Sunday, May 20, 2007
LITTLE ROCK, May 19 -- Former president Jimmy Carter called President Bush's international relations "the worst in history" and also took aim at Bush's environmental policies and the administration's "quite disturbing" faith-based initiative program.
The criticism came in an interview with the Arkansas Democrat-Gazette, which reported Carter's remarks Saturday. The denunciation of a sitting president was unprecedented for Carter, a biographer said.
The former president also lashed out at British Prime Minister Tony Blair. Asked by BBC Radio how he would judge Blair's support of Bush, Carter said: "Abominable. Loyal. Blind. Apparently subservient. And I think the almost undeviating support by Great Britain for the ill-advised policies of President Bush in Iraq have been a major tragedy for the world."
In his interview with the Democrat-Gazette, Carter, who won a Nobel Peace Prize in 2002, criticized Bush for having "zero peace talks" in Israel. Carter also said the administration "abandoned or directly refuted" every negotiated nuclear arms agreement, as well as environmental efforts, by other presidents.
"I think as far as the adverse impact on the nation around the world, this administration has been the worst in history," Carter said. "The overt reversal of America's basic values as expressed by previous administrations . . . has been the most disturbing to me."
Carter said that Bush's policy of preemptive war, "where we go to war with another nation militarily, even though our own security is not directly threatened," was "a radical departure from all previous administration policies."
Carter also offered a harsh assessment for the White House's Office of Faith-Based and Community Initiatives, which helps religious charities receive billions in federal grants.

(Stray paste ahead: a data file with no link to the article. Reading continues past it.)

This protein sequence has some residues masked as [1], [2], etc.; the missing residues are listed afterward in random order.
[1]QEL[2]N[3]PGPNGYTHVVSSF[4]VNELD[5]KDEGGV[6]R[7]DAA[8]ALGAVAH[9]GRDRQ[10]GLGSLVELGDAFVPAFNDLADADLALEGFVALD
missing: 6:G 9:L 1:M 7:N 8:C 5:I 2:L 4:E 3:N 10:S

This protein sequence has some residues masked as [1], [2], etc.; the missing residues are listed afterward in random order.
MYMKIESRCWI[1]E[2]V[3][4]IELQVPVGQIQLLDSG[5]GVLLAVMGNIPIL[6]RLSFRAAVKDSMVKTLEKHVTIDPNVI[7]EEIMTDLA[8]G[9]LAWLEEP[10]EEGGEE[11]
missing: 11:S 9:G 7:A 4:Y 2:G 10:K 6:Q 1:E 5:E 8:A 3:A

"As a traditional Baptist, I've always believed in separation of church and state and honored that premise when I was president, and so have all other presidents, I might say, except this one," he said.
Carter spoke while promoting his new audiobook series, "Sunday Mornings in Plains," a collection of weekly Bible lessons from his hometown of Plains, Ga.
"Apparently, Sunday mornings in Plains for former President Carter includes hurling reckless accusations at your fellow man," said Amber Wilkerson, Republican National Committee spokeswoman. She said that it was hard to take Carter seriously because he also "challenged Ronald Reagan's strategy for the Cold War."
"This is the most forceful denunciation President Carter has ever made about an American president," said Douglas Brinkley, a Tulane University presidential historian and Carter biographer. "When you call somebody the worst president, that's volatile. Those are fighting words."
In February, Carter indirectly criticized the Bush administration at the funeral of Coretta Scott King, when he alluded to its handling of the aftermath of Hurricane Katrina.
"The struggle for equality is not over," Carter said. "We only have to recall the color of the faces in Louisiana, Alabama and Mississippi -- those most devastated by Katrina -- to know there are not yet equal opportunities for all Americans."
The comments drew a scornful reply from Bush's father, former president George H.W. Bush.